Firstly, very much emphasis was put on the small details and to mammoth features. For example, the final fighting scene at Fort Wagner was very precise, from the geographical location to the fighting conditions. The film portrayed the conditions of the battle to perfection: the skirmish actually took place in dusk, the troops had only a small 100-meters wide land bridge to head towards Fort Wagner, as the ocean was on one side and a dense swamp on the other. Soldiers were heavily bombarded by cannons, but they moved forward. A reviewer comments the fight: “The portrayal of this attack in Glory is the most realistic combat footage in any Civil War movie I have seen.”(7) I commend the screenwriters for putting so much effort towards the scene. To add, the commitment of Shaw towards the regiment was actually real and he was willing to go to death for the unit.

There were few historical inaccuracies depicted in “Glory”. For example, many of the characters were fictional, such as Trip, Sergeant John Rawlins, Major Forbes and Sergeant Major Mulcahy. Another aspect, which was overlooked, was that most of the soldiers were actually free in their entire lives. In addition, the show does not mention that many other black regiments were formed in 1863; this may create a feeling to the viewer, that this was the first regiment of that kind. Also, higher-ranking African-American and white soldiers did not get along well, as a critic mentions: “There was no question of making African-Americans into officers, and their white officers faced stigma for serving in the unit.”(8) Many people were still skeptical about non-white people fighting.

To sum up, the movie emphasizes the importance of the Massachusetts 54th Regiment towards emancipation and giving black people equal rights. For me, this was a very accurate film, with many details covered thoroughly and portraying the true emotions in soldiers to each other. Some small inaccuracies were in the film, but for the most part the film truly depicted the Civil War era. This movie gives a detailed overview of the Civil War era and the movement towards equal rights for all races in the US.

Movie discussion

In what war were the characters in the movie fighting in? Give a brief overview of the causes of the war.

The action of the movie took place in 1863, when the Civil War was in full swing. The Civil War was fought between the Northern, industrialized, educated and anti-slavery, states and the Southern, rural. railway, arms, pro-slavery, states. Many slaves lived free lives in the northern states and they wanted to live in a free America, where no-one was a threat to them. Pro-slavery states supported Democrats, while northerners wanted Republicans. The gap between the states became so large, that the South declared their own nation, the Confederate States of America. Many African-Americans escaped up north and wanted a personal freedom and to fight. That is why many wanted to go to military, but there was very few attempts on a coloured regiment.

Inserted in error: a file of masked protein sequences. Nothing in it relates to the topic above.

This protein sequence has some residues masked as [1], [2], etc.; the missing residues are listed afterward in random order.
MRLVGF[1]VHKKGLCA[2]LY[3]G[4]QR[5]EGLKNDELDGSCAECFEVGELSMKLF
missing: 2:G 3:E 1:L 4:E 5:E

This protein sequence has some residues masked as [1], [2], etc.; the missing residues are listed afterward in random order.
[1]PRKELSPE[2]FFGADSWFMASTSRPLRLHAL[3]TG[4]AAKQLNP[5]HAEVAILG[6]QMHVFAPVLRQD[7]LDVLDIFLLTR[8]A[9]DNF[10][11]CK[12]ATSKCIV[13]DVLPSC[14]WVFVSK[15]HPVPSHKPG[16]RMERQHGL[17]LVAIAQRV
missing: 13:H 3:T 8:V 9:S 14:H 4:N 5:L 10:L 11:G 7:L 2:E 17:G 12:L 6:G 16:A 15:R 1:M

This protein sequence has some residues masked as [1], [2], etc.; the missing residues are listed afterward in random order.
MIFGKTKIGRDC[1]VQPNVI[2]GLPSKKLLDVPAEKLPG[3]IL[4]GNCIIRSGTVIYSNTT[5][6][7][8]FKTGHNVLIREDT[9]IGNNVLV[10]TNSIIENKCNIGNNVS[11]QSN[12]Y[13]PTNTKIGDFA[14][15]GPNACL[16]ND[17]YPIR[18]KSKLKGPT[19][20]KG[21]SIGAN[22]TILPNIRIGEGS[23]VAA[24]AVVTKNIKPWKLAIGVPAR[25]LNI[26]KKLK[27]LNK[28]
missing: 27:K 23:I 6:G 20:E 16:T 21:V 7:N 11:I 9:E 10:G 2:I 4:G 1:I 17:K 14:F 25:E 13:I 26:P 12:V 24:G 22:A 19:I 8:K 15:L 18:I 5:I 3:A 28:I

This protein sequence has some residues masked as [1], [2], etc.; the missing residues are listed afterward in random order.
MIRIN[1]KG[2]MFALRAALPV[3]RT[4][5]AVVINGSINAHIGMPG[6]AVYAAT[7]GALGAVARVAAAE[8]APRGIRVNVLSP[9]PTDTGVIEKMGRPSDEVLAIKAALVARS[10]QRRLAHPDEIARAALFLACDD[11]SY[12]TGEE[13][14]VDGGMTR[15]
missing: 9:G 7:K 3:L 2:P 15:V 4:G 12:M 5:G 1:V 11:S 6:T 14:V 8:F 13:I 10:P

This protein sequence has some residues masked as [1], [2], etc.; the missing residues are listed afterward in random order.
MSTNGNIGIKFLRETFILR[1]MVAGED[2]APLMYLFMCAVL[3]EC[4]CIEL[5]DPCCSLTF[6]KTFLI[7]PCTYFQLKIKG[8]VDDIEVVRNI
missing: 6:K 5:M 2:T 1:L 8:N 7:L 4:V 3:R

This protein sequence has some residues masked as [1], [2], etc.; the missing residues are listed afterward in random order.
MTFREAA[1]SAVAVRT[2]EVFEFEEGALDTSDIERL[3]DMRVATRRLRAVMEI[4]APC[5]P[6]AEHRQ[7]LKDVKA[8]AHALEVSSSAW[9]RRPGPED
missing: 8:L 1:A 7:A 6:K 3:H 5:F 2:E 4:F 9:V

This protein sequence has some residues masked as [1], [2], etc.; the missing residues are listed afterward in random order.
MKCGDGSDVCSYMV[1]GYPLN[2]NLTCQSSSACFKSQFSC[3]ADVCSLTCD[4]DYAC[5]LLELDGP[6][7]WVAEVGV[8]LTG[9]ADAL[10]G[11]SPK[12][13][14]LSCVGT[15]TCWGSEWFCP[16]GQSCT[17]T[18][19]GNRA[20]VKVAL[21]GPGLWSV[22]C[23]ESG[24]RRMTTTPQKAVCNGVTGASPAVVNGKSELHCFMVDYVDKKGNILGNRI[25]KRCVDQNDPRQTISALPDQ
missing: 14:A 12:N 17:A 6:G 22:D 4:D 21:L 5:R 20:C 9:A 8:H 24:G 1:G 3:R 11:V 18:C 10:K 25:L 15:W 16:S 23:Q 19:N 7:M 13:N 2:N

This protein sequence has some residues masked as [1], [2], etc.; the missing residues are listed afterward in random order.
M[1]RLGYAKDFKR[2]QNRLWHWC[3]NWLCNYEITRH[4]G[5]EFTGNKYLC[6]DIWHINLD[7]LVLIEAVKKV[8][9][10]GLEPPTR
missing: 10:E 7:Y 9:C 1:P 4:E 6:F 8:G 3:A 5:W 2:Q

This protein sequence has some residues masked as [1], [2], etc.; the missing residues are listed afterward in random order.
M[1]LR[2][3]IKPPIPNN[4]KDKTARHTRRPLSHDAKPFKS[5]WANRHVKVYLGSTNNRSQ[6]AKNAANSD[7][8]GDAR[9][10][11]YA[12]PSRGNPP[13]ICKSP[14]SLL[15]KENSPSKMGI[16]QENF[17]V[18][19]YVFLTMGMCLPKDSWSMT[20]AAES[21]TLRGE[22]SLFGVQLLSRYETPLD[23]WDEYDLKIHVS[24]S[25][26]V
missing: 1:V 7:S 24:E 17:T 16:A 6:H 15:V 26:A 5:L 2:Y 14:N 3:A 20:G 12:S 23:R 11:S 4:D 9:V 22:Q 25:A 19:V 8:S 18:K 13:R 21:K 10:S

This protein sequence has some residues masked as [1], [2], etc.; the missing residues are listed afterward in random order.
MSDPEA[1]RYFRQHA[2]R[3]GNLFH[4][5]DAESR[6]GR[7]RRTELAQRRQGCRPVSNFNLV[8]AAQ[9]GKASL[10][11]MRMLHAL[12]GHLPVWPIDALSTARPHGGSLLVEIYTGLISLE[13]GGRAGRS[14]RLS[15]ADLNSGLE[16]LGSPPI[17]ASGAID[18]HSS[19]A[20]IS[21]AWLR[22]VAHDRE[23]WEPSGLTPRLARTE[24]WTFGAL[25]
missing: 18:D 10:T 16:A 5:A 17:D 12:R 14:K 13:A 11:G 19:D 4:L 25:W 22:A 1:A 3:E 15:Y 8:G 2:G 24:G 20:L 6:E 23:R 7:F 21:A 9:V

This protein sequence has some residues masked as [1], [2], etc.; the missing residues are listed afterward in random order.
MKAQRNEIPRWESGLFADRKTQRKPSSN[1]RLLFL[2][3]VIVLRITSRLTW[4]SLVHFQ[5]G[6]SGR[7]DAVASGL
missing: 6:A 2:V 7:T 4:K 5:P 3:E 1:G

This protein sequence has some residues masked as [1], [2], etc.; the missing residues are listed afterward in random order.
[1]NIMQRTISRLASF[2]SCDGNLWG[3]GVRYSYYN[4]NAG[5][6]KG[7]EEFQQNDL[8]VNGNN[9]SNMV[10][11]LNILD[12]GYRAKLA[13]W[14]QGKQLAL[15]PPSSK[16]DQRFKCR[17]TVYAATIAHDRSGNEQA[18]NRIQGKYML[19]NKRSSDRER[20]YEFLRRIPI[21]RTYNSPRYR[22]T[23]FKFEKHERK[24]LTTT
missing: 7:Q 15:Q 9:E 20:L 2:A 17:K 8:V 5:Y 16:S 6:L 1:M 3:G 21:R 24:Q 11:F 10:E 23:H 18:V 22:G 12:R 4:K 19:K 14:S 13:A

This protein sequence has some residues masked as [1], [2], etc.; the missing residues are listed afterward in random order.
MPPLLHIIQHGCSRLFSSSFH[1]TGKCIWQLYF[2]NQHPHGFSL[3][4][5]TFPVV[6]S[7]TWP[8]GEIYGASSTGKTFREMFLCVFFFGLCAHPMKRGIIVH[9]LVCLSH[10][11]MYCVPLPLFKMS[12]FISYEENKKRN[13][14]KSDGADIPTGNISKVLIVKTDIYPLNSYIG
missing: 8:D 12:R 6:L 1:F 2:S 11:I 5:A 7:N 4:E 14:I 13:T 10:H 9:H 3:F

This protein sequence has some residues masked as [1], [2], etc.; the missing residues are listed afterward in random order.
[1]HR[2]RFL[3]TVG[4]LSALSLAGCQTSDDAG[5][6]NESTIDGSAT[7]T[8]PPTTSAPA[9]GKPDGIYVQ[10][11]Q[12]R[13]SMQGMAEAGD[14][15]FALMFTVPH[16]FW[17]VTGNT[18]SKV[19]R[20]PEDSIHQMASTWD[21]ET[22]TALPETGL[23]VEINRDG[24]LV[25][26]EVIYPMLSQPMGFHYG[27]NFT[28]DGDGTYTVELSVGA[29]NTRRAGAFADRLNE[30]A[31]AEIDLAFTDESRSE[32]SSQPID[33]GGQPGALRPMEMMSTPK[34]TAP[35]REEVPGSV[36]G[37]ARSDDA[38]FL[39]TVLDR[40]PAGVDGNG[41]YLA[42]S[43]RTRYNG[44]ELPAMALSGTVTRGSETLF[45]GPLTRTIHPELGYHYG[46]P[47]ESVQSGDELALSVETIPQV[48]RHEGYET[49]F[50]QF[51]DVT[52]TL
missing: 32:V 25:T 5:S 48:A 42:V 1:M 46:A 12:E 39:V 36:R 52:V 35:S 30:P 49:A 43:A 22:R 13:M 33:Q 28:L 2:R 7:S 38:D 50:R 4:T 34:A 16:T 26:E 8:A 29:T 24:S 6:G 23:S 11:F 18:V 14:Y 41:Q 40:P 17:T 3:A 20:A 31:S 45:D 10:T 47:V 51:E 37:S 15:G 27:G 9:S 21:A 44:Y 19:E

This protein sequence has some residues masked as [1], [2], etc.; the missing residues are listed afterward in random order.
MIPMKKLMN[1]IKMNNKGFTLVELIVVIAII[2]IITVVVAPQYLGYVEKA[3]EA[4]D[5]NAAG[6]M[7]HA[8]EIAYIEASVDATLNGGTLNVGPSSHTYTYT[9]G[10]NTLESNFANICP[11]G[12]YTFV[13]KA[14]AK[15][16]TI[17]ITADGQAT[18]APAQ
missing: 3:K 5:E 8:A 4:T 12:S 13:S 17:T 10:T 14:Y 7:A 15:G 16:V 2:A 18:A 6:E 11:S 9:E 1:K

Who was Shaw’s father? How is he depicted in the film?

Shaw’s father was the Governor of Virginia (Francis Shaw) and he firstly offered his son to be the colonel of a new coloured regiment in Massachusetts. Shaw wrote him letters from the army and he wanted his father to directly write a letter to president Abraham Lincoln in order for his regiment to go to battle.

What are the backgrounds of the soldiers in the regiment? How do they differ?

Some were free men , some were slaves. Thomas grew up together with Shaw, he was an intelligent person (Snowflake). Trip former slave, doesn’t know how to read. They came from very different backgrounds, but were eventually equal in the regiment.

What was the opinion of other white soldiers towards the Massachusetts 54th Regiment?

Noobs, don’t know how to fight, weak. Racism was very widespread. Only suitable as slaves. When the black soldiers first entered the camp, many white soldiers were booing and they were used to slavery and not that they could be in the army themselves.

Why didn’t Thomas fit in with anyone? How does that change throughout the film?

Thomas was black so at that time even in Northern States, he was still not equal to others. He had his friend(Shaw) who looked at him as an equal but most people wouldn’t quite accept him. In the 54th regiment, black men look down on him because he has a higher education and stand out. Trip is really mad as he believes that Thomas wants to look and seem white, but from Trips experience that is not possible and Thomas is a dumb white mens lap dog in his mind. Thomas tries to help but Trip makes it feel like Thomas thinks better of himself than others in the 54th regiment. By the end, Thomas has managed to educate quite a few of the soldiers and taught them to read, he is definitely accepted as a part of the family the men created while serving together.

What differences were there between whites and blacks? What difference did Robert mention?

The ability to relax and enjoy the moments –

“But the moment they are dismissed from drill, every tongue is relaxed and every ivory tooth is visible and you would not know from the sound of it that this is an army camp.”